Vitamin K acts as a cofactor for carboxylase, which causes post-translational t modification of coagulation factors II (prothrombin), VII, IX, and X, and of plasma regulatory proteins, proteins C and S.
Vitamin K-dependent coagulation factors or zymogens are a group of calcium-binding proteins. They are characterised by a -NH2 terminal G1a domain that contains 10-12 gamma-carboxyglutamate residues. Vitamin K acts as a cofactor for the carboxylase involved in the conversion of NH2-terminal glutamic acid residues to the gamma-carboxyglutamate residues in these proteins.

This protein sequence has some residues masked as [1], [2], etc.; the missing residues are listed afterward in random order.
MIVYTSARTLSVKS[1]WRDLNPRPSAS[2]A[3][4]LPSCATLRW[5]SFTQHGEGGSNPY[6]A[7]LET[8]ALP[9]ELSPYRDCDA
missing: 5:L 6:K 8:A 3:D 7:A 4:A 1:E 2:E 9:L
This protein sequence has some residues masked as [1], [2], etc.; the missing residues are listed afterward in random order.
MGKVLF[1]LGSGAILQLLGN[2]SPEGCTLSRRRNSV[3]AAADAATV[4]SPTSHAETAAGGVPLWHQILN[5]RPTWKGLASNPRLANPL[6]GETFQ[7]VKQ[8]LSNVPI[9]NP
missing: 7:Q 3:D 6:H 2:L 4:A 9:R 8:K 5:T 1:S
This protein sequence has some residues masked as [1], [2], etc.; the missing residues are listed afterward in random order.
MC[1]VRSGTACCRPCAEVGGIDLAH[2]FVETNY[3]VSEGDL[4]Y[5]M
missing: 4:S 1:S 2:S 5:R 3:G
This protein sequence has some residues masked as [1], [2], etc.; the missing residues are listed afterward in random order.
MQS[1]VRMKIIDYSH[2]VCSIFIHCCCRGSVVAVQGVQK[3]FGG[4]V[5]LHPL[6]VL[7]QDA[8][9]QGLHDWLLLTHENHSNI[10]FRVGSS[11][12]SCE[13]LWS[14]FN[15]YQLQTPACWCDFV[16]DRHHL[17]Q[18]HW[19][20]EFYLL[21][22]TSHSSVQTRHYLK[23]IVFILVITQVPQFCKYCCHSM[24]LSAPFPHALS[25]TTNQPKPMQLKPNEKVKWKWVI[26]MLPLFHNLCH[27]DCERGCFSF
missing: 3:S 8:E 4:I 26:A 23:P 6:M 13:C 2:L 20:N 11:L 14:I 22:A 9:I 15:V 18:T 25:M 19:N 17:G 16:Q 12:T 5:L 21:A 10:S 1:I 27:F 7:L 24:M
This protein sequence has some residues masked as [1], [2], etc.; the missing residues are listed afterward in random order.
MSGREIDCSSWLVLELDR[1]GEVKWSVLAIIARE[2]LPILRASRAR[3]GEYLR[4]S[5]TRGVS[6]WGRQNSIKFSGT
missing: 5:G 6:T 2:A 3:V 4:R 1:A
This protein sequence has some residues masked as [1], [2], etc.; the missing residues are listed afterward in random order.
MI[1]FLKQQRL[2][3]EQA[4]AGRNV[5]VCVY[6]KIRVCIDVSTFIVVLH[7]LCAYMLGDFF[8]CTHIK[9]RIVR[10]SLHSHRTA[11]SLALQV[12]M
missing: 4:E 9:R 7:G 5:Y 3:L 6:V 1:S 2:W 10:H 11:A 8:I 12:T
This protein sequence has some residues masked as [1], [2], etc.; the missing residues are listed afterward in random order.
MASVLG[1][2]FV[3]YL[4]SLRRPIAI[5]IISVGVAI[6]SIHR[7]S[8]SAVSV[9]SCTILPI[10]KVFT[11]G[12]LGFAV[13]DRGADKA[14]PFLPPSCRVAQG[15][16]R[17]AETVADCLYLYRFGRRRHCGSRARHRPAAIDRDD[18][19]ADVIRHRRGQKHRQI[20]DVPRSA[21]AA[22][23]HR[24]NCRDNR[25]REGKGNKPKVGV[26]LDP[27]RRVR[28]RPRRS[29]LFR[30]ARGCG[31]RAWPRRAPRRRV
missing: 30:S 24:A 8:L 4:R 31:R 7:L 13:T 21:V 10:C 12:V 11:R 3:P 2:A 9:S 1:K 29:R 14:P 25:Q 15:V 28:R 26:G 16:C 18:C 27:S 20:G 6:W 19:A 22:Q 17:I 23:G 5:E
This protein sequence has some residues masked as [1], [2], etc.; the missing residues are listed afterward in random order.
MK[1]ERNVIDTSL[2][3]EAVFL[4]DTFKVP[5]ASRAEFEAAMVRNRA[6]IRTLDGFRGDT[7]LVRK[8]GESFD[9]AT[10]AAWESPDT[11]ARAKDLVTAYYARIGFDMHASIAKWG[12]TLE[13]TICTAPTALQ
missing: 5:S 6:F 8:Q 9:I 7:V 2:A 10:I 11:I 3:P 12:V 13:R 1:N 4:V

The primary site of synthesis of vitamin K-dependent proteins of the blood is in the liver. They are synthesised in a non-functional precursor form (pre-proenzymes), reduced vitamin K being required for activation.
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